One of the original Big Four hits the hundred and we dig out some of the great moments in racing that made ‘Zuke a titan.
On March 15, 1920, the Suzuki Loom Manufacturing Company was founded by Michio Suzuki, who surely had no idea his dream to sell cloth weaving machines would eventually lead to a sponsorship deal with the greatest motocross rider of all time.
There’s just no way Michio-san could have known his little company would build a bike that would land the first double back-flip or that his name would be on the bike that Seth Enslow launched into a crowd of people and bikes in Crusty 2. And yet here we are now, 100 years on, and there is a lot of history to look back on. Admittedly, there were no RM125s 100 years ago; the motoring division started life in 1937 but was needed for the pre-war and war-time efforts. It re-entered motoring immediately after the war, producing ‘clip-on’ engines for bicycles to meet the need for cheap transport.
In 1954, the company changed its name to Suzuki Motor Co. Shortly thereafter, in March of 1955, they debuted the 125cc two-stroke called the Colleda, which still stands as a fine-looking bike to this day.
Suzuki went hard in a short period of time with road bikes and produced some very impressive race machines, but the brand’s first dirtbike didn’t arrive until 1965, with the brilliantly named K15 Hill-Billy.
Smash-cut to the start of the ‘70s and Suzuki has motocross world titles and the man, literally The Man, Roger De Coster, dominating all before him in the 500cc class to break the European stranglehold on the series and win five world championships plus a second and two third placings. To add to this, Suzuki won 10 titles in a row in the 125 class with names like Harry Everts, Eric Geboers, Gaston Rahier and eventually Donny Schmit and Stefan Everts, while the amazing Georges Jobé won twice in the 250s.
Brad Lackey would become the first American to win a 500cc GP title and the last man to win that title on a Suzuki.
Suzuki heralded the arrival of the Japanese in the biggest series on the planet. It broke the Euro dominance and nothing was the same ever again.
Crossing over to the US and so many great riders rode a Suzuki and left their mark on the history of the sport. But just take a look at the list of the absolute best of the modern era and each of them found success on a Suzuki at some point. Carmichael, Reed, Dungey and Roczen all won titles on one of Michio’s great, great, great grandchildren and while Stewart wouldn’t win a title, he certainly won a heap of races and looked good on the yellow bike. Even Jeremy McGrath’s much-derided 1997 season on Suzuki saw him only narrowly miss out on another title.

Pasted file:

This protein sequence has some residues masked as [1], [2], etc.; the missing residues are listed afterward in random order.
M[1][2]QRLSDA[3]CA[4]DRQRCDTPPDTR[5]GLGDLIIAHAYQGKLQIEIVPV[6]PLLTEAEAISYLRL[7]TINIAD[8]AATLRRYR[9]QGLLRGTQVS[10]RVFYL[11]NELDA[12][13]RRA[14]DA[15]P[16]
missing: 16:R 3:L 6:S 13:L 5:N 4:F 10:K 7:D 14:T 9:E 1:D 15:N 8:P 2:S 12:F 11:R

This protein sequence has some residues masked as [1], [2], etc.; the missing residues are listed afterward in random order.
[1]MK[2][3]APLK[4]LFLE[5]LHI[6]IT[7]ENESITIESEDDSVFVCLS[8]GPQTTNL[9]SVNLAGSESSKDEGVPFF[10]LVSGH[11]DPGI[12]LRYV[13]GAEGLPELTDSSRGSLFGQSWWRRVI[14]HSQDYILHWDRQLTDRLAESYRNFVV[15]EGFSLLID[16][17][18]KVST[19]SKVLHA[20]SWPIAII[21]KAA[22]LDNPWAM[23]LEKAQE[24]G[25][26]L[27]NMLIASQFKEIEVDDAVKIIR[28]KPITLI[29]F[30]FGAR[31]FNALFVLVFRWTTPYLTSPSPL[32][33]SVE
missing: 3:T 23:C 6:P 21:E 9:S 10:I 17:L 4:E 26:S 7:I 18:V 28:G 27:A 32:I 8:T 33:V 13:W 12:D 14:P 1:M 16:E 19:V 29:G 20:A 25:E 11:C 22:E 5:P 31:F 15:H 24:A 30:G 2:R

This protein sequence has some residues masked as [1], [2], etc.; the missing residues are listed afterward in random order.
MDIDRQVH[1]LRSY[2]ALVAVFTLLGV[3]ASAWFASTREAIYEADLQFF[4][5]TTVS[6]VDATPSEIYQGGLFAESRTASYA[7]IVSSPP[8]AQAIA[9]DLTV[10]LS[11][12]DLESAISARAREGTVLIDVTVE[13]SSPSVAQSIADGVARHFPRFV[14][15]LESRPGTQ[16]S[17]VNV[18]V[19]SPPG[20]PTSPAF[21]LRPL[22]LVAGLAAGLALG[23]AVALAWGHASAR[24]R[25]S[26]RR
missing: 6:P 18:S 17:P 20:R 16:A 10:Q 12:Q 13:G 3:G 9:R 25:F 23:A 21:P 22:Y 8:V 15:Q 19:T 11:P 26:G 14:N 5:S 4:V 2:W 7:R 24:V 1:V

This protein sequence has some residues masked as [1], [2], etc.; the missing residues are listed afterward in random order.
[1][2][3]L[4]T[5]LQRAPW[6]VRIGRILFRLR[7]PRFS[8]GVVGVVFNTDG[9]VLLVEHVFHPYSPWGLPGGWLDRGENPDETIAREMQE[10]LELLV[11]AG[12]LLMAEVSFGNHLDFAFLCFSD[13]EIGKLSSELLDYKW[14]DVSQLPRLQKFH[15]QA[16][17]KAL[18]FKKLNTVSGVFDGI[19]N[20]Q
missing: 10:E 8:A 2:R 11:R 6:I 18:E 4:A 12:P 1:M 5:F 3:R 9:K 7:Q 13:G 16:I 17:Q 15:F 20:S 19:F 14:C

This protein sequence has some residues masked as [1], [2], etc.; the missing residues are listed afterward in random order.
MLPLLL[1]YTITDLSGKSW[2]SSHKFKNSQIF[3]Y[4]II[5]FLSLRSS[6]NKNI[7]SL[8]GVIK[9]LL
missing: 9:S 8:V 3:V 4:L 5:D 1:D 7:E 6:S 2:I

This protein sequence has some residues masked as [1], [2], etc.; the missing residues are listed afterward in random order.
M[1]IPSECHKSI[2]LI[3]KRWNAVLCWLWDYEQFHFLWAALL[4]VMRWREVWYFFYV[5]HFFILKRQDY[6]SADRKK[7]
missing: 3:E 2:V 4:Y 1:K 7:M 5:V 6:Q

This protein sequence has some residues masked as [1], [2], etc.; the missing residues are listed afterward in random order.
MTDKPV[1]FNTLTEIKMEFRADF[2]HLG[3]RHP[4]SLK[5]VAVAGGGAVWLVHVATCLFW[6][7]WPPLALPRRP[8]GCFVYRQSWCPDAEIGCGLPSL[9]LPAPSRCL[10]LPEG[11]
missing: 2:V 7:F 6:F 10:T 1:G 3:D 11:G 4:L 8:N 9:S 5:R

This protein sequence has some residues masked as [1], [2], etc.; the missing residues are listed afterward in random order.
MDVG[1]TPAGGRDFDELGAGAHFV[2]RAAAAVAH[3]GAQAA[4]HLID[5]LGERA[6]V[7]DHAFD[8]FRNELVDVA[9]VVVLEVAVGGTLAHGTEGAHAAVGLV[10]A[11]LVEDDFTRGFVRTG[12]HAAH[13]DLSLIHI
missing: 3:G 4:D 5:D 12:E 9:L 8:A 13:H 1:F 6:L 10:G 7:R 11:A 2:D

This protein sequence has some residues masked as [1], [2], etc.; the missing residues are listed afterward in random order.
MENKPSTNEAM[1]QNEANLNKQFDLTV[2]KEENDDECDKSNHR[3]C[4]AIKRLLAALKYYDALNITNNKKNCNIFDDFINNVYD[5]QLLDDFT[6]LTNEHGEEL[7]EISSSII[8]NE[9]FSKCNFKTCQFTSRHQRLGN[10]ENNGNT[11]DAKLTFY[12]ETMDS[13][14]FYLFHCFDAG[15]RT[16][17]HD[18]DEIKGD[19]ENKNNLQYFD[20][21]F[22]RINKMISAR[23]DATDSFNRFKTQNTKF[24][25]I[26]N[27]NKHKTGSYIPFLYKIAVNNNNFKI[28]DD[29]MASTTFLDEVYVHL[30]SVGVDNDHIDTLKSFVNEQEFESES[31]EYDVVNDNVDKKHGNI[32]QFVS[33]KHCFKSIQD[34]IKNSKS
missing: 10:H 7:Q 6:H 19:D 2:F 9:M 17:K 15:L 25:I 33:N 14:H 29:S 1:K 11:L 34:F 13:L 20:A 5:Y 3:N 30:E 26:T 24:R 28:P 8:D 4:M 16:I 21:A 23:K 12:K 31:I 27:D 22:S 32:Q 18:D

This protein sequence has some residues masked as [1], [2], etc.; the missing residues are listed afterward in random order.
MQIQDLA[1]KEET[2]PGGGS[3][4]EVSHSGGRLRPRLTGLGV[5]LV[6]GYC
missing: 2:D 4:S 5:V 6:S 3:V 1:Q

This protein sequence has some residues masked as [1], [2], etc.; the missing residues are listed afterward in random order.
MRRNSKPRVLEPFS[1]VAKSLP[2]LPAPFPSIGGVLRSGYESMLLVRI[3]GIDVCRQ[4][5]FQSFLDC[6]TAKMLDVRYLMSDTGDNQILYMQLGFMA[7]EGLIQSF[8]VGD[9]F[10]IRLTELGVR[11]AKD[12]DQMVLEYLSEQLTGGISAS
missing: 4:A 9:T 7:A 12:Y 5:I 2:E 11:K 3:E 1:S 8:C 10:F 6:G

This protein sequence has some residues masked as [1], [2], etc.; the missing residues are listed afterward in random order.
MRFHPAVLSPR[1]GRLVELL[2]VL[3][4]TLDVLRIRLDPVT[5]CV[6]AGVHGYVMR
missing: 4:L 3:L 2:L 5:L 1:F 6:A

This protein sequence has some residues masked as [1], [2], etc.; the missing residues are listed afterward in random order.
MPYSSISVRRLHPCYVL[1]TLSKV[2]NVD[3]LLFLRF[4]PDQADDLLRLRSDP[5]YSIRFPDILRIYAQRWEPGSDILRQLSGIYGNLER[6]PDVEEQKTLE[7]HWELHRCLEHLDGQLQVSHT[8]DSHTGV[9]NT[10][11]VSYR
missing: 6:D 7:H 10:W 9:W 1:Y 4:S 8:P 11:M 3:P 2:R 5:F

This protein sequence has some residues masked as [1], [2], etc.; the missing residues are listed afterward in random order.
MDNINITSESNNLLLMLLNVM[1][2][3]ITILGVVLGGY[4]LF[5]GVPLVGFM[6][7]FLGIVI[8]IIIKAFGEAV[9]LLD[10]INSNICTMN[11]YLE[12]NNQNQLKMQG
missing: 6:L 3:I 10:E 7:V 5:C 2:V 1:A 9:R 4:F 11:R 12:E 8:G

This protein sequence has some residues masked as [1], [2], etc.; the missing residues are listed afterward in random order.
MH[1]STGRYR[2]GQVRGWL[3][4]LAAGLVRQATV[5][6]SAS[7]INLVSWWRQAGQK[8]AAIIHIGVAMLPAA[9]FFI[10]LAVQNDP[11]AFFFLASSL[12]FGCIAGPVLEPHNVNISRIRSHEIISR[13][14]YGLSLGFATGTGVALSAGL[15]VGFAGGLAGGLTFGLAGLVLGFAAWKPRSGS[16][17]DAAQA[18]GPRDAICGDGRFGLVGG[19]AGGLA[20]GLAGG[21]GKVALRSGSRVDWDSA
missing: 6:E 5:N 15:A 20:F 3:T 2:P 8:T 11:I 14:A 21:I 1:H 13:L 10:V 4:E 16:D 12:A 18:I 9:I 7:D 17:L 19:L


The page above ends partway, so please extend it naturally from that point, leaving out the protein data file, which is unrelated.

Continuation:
Let’s take a look at some of the other great Suzuki riders and drool over some epic builds through the years from both here and abroad as we wish Suzuki a very happy 100th anniversary. No doubt they’ll keep making the DR650 — unchanged — for another 100 years.
Michael Byrne is one of the fastest riders Australia has ever produced. He was, unfortunately, also one of the most injury-prone in the prime of his career. The vision of Byrner on an XR650 in Thumpernats is forever burnt into many of our minds, but he also finished fourth place twice in the AMA Motocross 2008/2009 and sixth in supercross in 2004 and 2006. Byrner rode for Suzuki under a few different team banners and gave it his all every single time, and you’ll be hard pressed to find someone that doesn’t like the bloke.
Where do you start with this guy?
The 2000 AMA 125cc National and 2001 125cc East Coast Supercross Champion had a future ahead of him that was seemingly written in stone. This kid was going to be a titan of racing. But freestyle was his passion and he won the 1999 MotoX Freestyle event with a score of 99, starting his path away from racing and towards, well, becoming a far bigger star than any racer could imagine. He’s broken records, broken bones, made movies and TV shows, travelled the world endlessly with a live show — and that’s just what he does on two wheels. On four there’s much more. Although his deal with Suzuki ended many years ago, he continued to run the brand for a total of 28 years of loyalty, until recently switching to KTM in part for continued access to two-strokes.
Chad Reed looked so damn good on a Suzuki and it took him to the only pro motocross title he’s ever won in his entire career, be it in Australia, Europe or the States. That’s a stat not many people are aware of, but what could have been if they stayed on target and put multiple seasons together? We’ll never know.